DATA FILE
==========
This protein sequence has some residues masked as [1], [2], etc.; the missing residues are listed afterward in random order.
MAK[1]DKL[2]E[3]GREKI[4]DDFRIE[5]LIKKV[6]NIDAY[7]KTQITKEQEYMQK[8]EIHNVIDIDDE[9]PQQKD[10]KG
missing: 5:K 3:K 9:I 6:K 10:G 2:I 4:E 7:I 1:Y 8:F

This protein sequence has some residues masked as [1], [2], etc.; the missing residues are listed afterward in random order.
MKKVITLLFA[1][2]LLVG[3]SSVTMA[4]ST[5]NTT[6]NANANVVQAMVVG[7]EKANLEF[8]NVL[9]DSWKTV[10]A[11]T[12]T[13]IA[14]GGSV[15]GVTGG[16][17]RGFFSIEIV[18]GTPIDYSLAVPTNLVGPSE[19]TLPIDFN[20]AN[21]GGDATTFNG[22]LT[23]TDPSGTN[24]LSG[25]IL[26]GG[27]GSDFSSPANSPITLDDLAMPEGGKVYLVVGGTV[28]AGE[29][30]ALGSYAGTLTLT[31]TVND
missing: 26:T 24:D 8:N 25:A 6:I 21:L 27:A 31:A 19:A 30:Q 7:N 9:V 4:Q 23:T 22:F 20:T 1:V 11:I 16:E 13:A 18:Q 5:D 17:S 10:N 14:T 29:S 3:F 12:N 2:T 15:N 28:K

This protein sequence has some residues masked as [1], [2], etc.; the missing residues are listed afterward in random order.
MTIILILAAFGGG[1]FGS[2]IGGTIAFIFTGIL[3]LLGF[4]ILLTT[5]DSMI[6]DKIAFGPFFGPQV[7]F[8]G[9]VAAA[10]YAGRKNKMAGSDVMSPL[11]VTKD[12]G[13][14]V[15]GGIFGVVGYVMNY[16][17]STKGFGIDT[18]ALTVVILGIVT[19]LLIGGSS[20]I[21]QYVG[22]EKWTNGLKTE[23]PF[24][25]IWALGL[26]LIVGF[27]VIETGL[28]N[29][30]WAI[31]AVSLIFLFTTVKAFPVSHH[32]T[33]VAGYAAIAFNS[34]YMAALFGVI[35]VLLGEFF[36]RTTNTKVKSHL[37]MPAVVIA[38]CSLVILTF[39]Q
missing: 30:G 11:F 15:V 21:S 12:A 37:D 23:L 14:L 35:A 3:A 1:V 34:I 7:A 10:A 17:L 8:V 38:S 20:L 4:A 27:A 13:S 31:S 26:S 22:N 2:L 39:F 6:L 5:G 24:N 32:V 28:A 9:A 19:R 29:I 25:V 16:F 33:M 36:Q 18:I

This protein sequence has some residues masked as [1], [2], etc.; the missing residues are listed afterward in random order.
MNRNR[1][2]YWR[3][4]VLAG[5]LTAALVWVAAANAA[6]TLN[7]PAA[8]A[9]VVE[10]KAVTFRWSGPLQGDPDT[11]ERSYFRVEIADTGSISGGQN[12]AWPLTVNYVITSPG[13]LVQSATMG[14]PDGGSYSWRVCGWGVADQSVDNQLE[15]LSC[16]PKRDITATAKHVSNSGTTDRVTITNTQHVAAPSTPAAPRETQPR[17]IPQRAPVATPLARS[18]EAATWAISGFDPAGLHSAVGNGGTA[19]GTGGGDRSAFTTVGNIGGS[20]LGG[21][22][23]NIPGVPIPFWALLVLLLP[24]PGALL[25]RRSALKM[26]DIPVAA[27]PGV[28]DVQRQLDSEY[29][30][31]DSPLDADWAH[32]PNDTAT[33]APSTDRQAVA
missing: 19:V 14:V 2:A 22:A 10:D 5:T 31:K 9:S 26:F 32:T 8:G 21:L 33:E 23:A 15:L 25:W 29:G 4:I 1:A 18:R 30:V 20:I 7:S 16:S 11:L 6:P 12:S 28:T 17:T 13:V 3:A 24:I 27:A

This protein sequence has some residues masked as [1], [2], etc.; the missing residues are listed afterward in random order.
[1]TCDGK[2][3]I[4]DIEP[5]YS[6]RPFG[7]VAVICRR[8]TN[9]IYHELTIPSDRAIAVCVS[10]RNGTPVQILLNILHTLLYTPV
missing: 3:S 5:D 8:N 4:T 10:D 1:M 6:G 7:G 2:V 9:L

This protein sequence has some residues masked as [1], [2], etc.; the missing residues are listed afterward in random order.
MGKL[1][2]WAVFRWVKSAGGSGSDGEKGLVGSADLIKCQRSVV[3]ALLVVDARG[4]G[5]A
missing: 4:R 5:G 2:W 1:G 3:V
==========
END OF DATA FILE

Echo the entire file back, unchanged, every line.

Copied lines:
This protein sequence has some residues masked as [1], [2], etc.; the missing residues are listed afterward in random order.
MAK[1]DKL[2]E[3]GREKI[4]DDFRIE[5]LIKKV[6]NIDAY[7]KTQITKEQEYMQK[8]EIHNVIDIDDE[9]PQQKD[10]KG
missing: 5:K 3:K 9:I 6:K 10:G 2:I 4:E 7:I 1:Y 8:F

This protein sequence has some residues masked as [1], [2], etc.; the missing residues are listed afterward in random order.
MKKVITLLFA[1][2]LLVG[3]SSVTMA[4]ST[5]NTT[6]NANANVVQAMVVG[7]EKANLEF[8]NVL[9]DSWKTV[10]A[11]T[12]T[13]IA[14]GGSV[15]GVTGG[16][17]RGFFSIEIV[18]GTPIDYSLAVPTNLVGPSE[19]TLPIDFN[20]AN[21]GGDATTFNG[22]LT[23]TDPSGTN[24]LSG[25]IL[26]GG[27]GSDFSSPANSPITLDDLAMPEGGKVYLVVGGTV[28]AGE[29][30]ALGSYAGTLTLT[31]TVND
missing: 26:T 24:D 8:N 25:A 6:I 21:L 27:A 31:A 19:A 30:Q 7:N 9:V 4:Q 23:T 22:F 20:T 1:V 11:I 16:E 13:A 18:Q 5:D 17:S 10:N 14:T 29:S 3:F 12:N 2:T 15:N 28:K

This protein sequence has some residues masked as [1], [2], etc.; the missing residues are listed afterward in random order.
MTIILILAAFGGG[1]FGS[2]IGGTIAFIFTGIL[3]LLGF[4]ILLTT[5]DSMI[6]DKIAFGPFFGPQV[7]F[8]G[9]VAAA[10]YAGRKNKMAGSDVMSPL[11]VTKD[12]G[13][14]V[15]GGIFGVVGYVMNY[16][17]STKGFGIDT[18]ALTVVILGIVT[19]LLIGGSS[20]I[21]QYVG[22]EKWTNGLKTE[23]PF[24][25]IWALGL[26]LIVGF[27]VIETGL[28]N[29][30]WAI[31]AVSLIFLFTTVKAFPVSHH[32]T[33]VAGYAAIAFNS[34]YMAALFGVI[35]VLLGEFF[36]RTTNTKVKSHL[37]MPAVVIA[38]CSLVILTF[39]Q
missing: 30:G 11:F 15:V 21:S 12:A 37:D 23:L 14:L 35:A 3:A 1:V 34:I 7:A 10:A 17:L 8:V 38:S 20:L 4:A 27:A 13:S 31:S 26:S 22:N 2:L 39:F 6:L 5:G 24:N 32:V 28:A 9:A 19:R 29:I 25:V 16:F 33:M 36:Q 18:I

This protein sequence has some residues masked as [1], [2], etc.; the missing residues are listed afterward in random order.
MNRNR[1][2]YWR[3][4]VLAG[5]LTAALVWVAAANAA[6]TLN[7]PAA[8]A[9]VVE[10]KAVTFRWSGPLQGDPDT[11]ERSYFRVEIADTGSISGGQN[12]AWPLTVNYVITSPG[13]LVQSATMG[14]PDGGSYSWRVCGWGVADQSVDNQLE[15]LSC[16]PKRDITATAKHVSNSGTTDRVTITNTQHVAAPSTPAAPRETQPR[17]IPQRAPVATPLARS[18]EAATWAISGFDPAGLHSAVGNGGTA[19]GTGGGDRSAFTTVGNIGGS[20]LGG[21][22][23]NIPGVPIPFWALLVLLLP[24]PGALL[25]RRSALKM[26]DIPVAA[27]PGV[28]DVQRQLDSEY[29][30][31]DSPLDADWAH[32]PNDTAT[33]APSTDRQAVA
missing: 19:V 14:V 2:A 22:A 10:D 5:T 31:K 9:S 26:F 32:T 8:G 21:L 33:E 23:A 15:L 25:W 29:G 4:I 1:A 18:R 30:V 20:I 7:S 16:S 11:L 6:P 12:S 28:T 17:T 13:V 3:A 24:I 27:A

This protein sequence has some residues masked as [1], [2], etc.; the missing residues are listed afterward in random order.
[1]TCDGK[2][3]I[4]DIEP[5]YS[6]RPFG[7]VAVICRR[8]TN[9]IYHELTIPSDRAIAVCVS[10]RNGTPVQILLNILHTLLYTPV
missing: 3:S 5:D 8:N 4:T 10:D 1:M 6:G 7:G 2:V 9:L

This protein sequence has some residues masked as [1], [2], etc.; the missing residues are listed afterward in random order.
MGKL[1][2]WAVFRWVKSAGGSGSDGEKGLVGSADLIKCQRSVV[3]ALLVVDARG[4]G[5]A
missing: 4:R 5:G 2:W 1:G 3:V